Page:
Interpol has announced the takedown of a phishing-as-a-service (PhaaS) platform called 16Shop, in addition to the arrests of three individuals in Indonesia and Japan.
16Shop specialized in the sales of phishing kits that other cybercriminals can purchase to mount phishing attacks on a large scale, ultimately facilitating the theft of credentials and payment details from users of popular services such as Apple, PayPal, American Express, Amazon, and Cash App, among others.
"Victims typically receive an email with a pdf file or link that redirects to a site requesting the victims' credit card or other personally identifiable information," Interpol said. "This information is then stolen and used to extract money from the victims."
No less than 70,000 users across 43 countries are estimated to have been compromised via services offered on 16Shop.
The law enforcement operation has also led to the arrest of the site's administrator, a 21-year-old Indonesian national, along with seizing electronic items and several luxury vehicles in the process. Two other suspected facilitators, one each in Indonesia and Japan, have been apprehended based on additional intelligence.
Singapore-based cybersecurity firm Group-IB, which partook in the efforts, said over 150,000 phishing domains were created using the phishing kits to target users in Germany, Japan, France, the U.S., the U.K., and Thailand, among others.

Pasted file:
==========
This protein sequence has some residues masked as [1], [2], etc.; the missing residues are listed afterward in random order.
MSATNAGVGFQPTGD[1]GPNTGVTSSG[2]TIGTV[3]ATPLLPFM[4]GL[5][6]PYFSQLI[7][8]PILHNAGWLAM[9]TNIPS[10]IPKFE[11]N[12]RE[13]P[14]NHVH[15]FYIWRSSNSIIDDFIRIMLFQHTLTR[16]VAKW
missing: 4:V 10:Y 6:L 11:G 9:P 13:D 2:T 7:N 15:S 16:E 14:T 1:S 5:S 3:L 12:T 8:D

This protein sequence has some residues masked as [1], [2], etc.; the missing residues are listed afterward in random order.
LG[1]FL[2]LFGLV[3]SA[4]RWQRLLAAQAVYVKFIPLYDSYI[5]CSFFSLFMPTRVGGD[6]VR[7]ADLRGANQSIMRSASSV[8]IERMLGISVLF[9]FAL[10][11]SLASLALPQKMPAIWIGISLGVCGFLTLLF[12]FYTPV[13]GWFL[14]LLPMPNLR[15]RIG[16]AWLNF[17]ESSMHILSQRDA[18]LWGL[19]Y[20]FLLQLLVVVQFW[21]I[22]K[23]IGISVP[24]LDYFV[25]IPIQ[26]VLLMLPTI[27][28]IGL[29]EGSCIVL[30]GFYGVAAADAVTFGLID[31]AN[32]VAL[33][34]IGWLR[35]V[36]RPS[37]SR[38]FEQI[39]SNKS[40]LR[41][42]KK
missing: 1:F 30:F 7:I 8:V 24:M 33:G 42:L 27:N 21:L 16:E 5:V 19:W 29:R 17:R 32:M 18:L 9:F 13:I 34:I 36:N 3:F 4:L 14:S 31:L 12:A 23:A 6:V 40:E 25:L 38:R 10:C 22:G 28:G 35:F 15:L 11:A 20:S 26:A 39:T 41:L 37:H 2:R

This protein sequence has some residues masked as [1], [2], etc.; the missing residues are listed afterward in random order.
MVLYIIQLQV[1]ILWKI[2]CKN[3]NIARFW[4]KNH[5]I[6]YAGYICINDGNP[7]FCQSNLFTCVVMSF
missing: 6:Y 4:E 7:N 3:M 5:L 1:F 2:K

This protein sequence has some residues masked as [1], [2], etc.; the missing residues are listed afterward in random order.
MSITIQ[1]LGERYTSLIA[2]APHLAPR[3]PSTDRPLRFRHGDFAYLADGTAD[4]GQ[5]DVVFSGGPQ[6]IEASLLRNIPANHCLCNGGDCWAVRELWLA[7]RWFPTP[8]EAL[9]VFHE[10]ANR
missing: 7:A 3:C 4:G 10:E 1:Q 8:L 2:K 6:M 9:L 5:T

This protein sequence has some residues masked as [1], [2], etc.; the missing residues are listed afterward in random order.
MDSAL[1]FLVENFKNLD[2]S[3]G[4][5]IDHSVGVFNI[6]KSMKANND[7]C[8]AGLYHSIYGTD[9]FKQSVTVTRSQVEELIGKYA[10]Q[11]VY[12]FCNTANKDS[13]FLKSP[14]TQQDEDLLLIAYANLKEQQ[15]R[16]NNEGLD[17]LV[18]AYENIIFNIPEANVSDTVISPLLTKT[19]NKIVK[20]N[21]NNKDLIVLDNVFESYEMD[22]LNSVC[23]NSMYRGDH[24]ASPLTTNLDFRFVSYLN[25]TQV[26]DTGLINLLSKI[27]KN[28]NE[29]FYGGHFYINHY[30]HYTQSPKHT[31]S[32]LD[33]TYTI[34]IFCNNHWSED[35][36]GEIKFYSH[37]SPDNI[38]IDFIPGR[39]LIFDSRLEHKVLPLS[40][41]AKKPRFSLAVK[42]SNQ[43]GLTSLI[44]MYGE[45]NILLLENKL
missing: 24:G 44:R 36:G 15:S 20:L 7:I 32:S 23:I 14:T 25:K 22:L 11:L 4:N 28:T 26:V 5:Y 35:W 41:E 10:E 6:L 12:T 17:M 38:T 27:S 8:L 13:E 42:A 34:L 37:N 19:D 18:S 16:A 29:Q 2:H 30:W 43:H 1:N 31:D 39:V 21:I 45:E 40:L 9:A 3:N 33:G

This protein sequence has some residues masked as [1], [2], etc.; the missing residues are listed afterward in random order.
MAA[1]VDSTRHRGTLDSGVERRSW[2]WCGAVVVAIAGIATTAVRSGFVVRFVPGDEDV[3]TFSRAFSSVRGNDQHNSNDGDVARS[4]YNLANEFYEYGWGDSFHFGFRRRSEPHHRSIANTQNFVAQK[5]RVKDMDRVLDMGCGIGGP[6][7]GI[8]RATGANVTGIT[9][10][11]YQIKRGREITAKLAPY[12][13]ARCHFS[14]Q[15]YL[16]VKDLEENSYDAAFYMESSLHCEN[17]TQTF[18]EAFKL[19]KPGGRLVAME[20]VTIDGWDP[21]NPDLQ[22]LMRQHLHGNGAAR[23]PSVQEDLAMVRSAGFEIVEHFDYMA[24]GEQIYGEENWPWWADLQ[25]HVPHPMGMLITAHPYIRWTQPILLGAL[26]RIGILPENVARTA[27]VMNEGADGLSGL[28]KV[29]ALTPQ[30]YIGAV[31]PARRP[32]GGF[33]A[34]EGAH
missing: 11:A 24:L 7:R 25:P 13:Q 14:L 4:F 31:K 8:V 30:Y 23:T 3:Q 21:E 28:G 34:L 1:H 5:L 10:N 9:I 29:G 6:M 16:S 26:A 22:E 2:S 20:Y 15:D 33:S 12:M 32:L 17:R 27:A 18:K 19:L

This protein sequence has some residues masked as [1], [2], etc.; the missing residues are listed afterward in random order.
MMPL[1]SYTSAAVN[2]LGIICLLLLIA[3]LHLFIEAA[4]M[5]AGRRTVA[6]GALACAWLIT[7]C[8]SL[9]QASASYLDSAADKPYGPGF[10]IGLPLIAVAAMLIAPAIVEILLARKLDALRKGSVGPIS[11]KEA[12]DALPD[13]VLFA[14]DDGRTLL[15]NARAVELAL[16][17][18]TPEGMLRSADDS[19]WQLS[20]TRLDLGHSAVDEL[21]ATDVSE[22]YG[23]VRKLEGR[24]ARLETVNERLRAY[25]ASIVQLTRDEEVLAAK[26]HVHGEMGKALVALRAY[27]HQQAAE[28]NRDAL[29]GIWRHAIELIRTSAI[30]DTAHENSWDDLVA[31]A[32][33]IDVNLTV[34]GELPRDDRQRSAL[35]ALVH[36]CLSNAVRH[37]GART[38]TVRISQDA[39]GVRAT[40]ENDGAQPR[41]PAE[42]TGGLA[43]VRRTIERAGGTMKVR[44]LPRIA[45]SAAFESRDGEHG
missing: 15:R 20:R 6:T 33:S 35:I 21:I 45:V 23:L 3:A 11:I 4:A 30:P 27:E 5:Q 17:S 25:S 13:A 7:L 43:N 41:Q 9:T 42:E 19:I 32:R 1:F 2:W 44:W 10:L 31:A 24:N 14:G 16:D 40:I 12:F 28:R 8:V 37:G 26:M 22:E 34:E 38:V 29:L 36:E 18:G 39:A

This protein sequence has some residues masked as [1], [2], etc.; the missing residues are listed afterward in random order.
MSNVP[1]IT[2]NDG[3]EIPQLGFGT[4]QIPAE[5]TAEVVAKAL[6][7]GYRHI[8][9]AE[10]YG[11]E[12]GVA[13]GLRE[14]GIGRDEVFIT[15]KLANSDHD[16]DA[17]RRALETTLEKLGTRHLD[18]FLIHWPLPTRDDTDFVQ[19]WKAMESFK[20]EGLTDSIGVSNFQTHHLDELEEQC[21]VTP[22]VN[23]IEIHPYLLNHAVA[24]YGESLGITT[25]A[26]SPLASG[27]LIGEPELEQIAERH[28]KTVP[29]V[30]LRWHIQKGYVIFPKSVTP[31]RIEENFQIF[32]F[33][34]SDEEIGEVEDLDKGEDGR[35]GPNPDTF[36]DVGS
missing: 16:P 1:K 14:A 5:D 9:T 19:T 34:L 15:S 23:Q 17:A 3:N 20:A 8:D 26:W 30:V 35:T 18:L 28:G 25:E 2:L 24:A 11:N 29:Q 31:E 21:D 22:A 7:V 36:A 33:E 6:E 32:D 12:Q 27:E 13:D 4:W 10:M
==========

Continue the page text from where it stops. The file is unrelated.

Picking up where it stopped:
The phishing kits were peddled on underground forums for anywhere between $60 and $150 based on the brand impersonated since at least November 2017, with the bogus pages supporting more than eight languages to serve content based on the victim's geolocation.
"Phishing kits represent archive files with a set of scripts that ensure the work of a phishing website," the company said. "This toolset enables cybercriminals with modest programming skills to deploy phishing pages quickly and in large numbers, often using them as substitutes for each other."
The disclosure comes as the international police organization said it has seized more than €2 million in connection with a crackdown on West African organized crime dubbed Operation Jackal.
To that end, the cross-border exercise has resulted in the blockade of 208 bank accounts linked to the illicit proceeds of online financial crime, 103 arrests, and the identification of 1,110 suspects.
"Black Axe, and an increasing number of other West African organized crime syndicates, is a violent mafia-style gang renowned for cyber-enabled financial fraud, in particular business email compromise schemes, romance scams, inheritance scams, credit card fraud, tax fraud, advance payment scams and money laundering," the agency noted.
The development also follows the shutdown of a bulletproof hosting service called Lolek Hosted undertaken by the U.S. government as part of a coordinated law enforcement action in partnership with Poland.